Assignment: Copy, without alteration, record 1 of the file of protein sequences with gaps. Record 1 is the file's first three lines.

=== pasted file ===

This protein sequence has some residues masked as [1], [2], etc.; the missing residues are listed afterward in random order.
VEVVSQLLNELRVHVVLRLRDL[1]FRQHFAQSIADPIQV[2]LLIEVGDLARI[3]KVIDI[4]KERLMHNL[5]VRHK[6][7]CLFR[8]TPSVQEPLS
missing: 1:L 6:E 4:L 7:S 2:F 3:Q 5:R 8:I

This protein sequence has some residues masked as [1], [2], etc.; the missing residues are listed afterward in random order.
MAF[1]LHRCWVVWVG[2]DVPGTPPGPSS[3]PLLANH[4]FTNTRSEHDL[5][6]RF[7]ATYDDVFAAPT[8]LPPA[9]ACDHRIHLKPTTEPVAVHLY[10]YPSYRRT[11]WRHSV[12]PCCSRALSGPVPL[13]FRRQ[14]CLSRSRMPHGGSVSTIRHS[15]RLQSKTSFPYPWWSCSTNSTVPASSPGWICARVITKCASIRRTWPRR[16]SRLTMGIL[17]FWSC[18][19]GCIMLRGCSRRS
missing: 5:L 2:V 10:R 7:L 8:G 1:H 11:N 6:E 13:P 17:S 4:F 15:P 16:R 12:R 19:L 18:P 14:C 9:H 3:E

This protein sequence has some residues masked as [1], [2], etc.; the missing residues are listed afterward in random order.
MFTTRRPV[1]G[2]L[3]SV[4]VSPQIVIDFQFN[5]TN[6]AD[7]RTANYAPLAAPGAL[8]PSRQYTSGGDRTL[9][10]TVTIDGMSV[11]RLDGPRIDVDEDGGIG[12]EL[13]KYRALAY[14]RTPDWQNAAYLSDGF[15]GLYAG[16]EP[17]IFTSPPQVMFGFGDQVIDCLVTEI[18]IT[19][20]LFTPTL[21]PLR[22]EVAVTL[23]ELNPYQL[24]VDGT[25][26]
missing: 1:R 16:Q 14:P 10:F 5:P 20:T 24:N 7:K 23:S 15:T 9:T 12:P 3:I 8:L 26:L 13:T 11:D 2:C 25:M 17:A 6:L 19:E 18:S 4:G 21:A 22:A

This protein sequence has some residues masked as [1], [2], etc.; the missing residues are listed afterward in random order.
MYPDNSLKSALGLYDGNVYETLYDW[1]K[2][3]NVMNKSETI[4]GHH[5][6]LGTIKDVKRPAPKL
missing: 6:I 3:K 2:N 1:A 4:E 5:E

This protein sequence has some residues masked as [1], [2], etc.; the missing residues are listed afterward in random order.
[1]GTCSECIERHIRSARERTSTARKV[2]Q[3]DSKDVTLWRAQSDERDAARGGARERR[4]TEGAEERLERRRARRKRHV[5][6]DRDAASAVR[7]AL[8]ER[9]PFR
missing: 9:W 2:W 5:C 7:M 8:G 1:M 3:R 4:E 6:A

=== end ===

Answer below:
This protein sequence has some residues masked as [1], [2], etc.; the missing residues are listed afterward in random order.
VEVVSQLLNELRVHVVLRLRDL[1]FRQHFAQSIADPIQV[2]LLIEVGDLARI[3]KVIDI[4]KERLMHNL[5]VRHK[6][7]CLFR[8]TPSVQEPLS
missing: 1:L 6:E 4:L 7:S 2:F 3:Q 5:R 8:I